The Ontario government is directing children’s aid societies to stop sending “birth alerts” — the controversial practice of notifying hospitals when they believe a newborn may need protection, which has lead to babies being seized from new mothers.
These so-called hospital or birth alerts disproportionately affect racialized parents, said Associate Minister of Children and Women’s Issues Jill Dunlop, particularly noting Indigenous and Black mothers in Ontario.
The ministry doesn’t track birth alerts, Dunlop said. But in the past year, she said, 442 children were removed from their mother between seven days and 12 months of being born, with 50 per cent of those referrals coming from medical staff.
“Not to say that every one of those cases was the result of a birth alerts, but it does provide an idea of how often newborns are taken into care in Ontario,” said Dunlop. She said mothers may not seek pre-natal care if they’re worried about their baby being seized.
Instead, the focus should shift to collaborating between organizations and families on a plan to “keep families together,” said Dunlop.
The Ontario Native Women’s Association applauded the announcement, saying Indigenous women have pushed for years to end birth alerts.
The National Inquiry into Missing and Murdered Indigenous Women and Girls last year recommended immediately ending the practice.
“Ending birth alerts signals a vital shift towards reducing the number of Indigenous children in care of child welfare,” says a statement from the Ontario Native Women’s Association on Tuesday.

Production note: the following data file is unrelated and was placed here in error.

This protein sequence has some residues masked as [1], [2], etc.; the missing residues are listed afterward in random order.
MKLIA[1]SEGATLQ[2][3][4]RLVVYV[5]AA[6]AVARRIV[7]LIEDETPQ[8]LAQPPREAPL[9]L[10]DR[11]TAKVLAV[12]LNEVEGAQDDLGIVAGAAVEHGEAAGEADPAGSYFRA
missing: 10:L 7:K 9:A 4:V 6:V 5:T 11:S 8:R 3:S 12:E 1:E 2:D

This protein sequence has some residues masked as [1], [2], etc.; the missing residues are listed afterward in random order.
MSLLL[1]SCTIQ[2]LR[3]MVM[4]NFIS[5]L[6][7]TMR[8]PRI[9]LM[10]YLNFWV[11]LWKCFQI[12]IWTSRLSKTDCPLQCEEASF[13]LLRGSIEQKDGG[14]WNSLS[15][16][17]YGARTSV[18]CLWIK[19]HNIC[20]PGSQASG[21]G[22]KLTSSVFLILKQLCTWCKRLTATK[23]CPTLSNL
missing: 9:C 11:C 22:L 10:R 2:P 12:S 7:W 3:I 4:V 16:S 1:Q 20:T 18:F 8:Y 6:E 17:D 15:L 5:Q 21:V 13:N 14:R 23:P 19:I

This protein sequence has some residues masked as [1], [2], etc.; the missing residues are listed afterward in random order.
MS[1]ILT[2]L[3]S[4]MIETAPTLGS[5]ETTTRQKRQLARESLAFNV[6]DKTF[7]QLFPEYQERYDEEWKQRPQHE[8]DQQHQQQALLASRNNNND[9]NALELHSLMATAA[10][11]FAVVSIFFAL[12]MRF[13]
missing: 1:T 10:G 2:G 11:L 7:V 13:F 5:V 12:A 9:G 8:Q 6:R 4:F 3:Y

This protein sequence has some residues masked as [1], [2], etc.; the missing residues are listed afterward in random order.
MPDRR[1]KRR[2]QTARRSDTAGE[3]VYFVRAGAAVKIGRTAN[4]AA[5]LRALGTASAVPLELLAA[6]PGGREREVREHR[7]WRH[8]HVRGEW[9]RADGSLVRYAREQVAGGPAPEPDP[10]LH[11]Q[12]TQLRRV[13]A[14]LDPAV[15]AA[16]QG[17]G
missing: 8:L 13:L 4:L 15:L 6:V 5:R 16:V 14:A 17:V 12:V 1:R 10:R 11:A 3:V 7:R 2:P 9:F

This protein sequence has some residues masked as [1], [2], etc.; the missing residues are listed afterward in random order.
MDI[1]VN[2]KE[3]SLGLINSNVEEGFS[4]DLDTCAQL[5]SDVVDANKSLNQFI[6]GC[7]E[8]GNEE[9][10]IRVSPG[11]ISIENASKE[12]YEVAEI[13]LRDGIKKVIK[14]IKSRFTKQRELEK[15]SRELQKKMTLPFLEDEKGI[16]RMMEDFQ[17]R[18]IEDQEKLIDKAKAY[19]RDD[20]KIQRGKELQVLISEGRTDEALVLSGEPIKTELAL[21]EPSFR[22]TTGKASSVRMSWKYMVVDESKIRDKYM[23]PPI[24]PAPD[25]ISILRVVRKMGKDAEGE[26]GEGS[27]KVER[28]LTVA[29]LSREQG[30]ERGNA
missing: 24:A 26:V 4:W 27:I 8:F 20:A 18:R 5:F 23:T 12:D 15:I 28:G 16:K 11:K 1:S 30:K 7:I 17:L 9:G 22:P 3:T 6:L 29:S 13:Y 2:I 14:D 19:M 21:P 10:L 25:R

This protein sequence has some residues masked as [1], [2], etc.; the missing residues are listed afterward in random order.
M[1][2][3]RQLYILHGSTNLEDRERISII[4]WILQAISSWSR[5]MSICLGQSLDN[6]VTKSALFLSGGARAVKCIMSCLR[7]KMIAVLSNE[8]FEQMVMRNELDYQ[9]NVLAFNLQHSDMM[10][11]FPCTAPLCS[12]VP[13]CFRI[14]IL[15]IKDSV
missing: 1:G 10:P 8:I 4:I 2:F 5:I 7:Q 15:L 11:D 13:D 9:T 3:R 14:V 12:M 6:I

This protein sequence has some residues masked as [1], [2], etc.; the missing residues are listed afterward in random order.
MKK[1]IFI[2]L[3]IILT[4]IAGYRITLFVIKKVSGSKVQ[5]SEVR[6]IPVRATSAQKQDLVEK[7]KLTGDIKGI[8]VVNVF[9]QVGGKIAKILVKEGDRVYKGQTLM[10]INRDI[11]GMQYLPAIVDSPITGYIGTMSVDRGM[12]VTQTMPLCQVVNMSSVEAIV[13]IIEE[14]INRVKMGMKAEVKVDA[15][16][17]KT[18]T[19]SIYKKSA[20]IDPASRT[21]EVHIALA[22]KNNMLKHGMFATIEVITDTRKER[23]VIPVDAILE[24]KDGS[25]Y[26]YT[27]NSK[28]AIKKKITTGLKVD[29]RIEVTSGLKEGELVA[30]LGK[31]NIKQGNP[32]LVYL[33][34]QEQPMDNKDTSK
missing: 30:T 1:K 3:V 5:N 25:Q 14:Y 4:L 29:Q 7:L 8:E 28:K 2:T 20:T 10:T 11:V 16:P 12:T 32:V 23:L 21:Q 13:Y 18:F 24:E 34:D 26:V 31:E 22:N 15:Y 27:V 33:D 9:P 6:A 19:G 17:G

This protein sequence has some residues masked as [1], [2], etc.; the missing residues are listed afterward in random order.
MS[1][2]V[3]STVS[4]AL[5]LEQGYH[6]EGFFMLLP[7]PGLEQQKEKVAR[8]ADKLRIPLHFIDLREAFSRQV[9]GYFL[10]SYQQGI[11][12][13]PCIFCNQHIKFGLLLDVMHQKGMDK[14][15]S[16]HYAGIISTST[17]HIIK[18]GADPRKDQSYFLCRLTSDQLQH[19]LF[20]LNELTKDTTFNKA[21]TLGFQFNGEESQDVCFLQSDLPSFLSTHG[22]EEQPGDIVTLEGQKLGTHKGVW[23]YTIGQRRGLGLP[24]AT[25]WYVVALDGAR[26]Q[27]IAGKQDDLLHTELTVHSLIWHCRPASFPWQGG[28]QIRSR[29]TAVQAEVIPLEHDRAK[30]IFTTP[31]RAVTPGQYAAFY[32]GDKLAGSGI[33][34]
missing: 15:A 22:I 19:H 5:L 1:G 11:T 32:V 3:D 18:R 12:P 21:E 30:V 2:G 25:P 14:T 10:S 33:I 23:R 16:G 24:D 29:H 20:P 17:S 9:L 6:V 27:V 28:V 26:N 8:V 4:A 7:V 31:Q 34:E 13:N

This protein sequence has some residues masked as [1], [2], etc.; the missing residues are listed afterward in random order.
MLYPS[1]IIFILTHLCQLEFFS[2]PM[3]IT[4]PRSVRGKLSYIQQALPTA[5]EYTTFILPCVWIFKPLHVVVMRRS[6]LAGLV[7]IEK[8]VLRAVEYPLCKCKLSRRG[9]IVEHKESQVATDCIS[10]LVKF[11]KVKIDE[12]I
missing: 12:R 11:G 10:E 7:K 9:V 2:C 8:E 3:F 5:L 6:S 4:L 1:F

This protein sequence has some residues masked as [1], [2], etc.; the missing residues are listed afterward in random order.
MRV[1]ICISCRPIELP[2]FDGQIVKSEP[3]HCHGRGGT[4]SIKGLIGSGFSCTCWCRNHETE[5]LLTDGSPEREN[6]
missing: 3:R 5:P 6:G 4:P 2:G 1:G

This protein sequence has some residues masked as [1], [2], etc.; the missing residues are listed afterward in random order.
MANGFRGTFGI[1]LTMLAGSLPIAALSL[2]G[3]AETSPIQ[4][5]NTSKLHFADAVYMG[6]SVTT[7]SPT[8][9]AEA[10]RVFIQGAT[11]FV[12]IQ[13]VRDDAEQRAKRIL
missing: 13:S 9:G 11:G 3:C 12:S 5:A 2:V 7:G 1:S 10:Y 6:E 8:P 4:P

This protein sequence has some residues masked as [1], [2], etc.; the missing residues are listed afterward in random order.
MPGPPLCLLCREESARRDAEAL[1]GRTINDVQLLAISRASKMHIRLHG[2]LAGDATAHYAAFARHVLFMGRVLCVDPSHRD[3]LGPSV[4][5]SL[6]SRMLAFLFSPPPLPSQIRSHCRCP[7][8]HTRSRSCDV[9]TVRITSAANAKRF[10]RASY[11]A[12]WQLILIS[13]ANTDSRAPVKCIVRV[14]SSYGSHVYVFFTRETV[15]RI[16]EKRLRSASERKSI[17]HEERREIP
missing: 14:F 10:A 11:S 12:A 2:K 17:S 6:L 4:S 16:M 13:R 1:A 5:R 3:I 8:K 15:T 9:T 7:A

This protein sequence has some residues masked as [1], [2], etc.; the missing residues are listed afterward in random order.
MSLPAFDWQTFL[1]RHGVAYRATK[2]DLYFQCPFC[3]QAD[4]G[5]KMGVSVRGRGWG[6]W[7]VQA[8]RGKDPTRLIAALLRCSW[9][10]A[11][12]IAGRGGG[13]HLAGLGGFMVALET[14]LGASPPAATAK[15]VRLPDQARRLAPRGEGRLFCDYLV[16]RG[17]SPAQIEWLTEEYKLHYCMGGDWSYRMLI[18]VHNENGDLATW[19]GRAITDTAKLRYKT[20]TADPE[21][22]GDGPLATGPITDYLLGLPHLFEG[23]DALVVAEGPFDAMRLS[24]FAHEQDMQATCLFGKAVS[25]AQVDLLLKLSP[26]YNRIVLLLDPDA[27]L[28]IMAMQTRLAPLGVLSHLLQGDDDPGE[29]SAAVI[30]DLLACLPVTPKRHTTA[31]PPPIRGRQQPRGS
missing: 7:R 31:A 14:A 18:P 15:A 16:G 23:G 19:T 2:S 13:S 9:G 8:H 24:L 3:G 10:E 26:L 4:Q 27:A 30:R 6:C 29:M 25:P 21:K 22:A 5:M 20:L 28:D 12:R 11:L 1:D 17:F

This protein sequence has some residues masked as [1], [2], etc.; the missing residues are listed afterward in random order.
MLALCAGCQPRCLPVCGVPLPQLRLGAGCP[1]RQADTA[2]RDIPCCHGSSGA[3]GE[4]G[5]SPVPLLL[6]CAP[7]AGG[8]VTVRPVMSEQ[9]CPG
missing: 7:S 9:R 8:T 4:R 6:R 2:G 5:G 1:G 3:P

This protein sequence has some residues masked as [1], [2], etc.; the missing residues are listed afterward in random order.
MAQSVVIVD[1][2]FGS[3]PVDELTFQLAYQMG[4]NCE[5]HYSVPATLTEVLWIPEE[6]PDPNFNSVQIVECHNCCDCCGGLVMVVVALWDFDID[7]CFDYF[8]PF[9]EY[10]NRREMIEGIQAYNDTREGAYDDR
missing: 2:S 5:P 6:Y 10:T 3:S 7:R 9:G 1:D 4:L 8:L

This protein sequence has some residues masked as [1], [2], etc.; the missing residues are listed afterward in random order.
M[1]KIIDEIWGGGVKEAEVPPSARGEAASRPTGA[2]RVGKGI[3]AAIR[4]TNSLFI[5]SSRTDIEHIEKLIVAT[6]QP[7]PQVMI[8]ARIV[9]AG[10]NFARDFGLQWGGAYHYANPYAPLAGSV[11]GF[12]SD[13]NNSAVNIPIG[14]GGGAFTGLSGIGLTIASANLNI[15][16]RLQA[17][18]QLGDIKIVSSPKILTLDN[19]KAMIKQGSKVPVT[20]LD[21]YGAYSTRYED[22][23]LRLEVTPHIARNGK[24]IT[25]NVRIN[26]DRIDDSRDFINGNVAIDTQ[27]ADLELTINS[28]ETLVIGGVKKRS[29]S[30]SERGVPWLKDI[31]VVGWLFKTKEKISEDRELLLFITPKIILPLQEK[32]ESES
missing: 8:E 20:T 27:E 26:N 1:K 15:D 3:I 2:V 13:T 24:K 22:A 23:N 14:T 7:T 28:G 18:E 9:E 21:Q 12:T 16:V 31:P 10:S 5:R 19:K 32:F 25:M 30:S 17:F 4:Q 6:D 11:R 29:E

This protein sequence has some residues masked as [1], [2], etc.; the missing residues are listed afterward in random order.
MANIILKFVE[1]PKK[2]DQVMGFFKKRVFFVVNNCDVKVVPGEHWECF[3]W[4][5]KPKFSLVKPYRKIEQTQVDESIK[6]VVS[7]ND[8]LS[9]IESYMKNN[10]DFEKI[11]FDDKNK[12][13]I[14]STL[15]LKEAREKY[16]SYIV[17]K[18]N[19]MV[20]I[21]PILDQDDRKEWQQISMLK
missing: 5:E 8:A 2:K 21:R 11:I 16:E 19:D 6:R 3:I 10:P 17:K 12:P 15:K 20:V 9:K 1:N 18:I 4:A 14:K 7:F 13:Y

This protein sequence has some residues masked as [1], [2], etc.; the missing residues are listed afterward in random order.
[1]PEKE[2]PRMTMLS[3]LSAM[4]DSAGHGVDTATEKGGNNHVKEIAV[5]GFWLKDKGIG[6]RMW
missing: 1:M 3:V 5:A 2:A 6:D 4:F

“Today’s announcement is one step towards addressing violence and discrimination against Indigenous women in Ontario.”
B.C., Manitoba ending birth alerts
The British Columbia government said it was ending the practice of birth alerts last year. Manitoba also promised to end birth alerts, although the plan was delayed due to COVID-19.
First Nation partners have told government birth alerts are regularly used near Thunder Bay, Hamilton and Brantford, Dunlop said, adding that Black communities are affected in Toronto and Peel region.
The ONWA told the ministry that 450 babies are seized each year as the result of birth alerts, Dunlop said.
“Indigenous women have always had the knowledge, skills and abilities to raise their families,” the ONWA said in its statement. “They have an inherent right for jurisdiction over their children.”
The Ontario government is telling children’s aid societies to stop sending birth alerts by October 15. It says birth alerts have never been required under provincial law and have been used inconsistently.
The ONWA says further action must involve investing in Indigenous women and community healing, including “trauma-informed prevention services like Indigenous parenting programs and wrap-around supports for mothers.”
The province says it’s doing a larger review of the child welfare system, including the overrepresentation of Black, Indigenous and racialized children.
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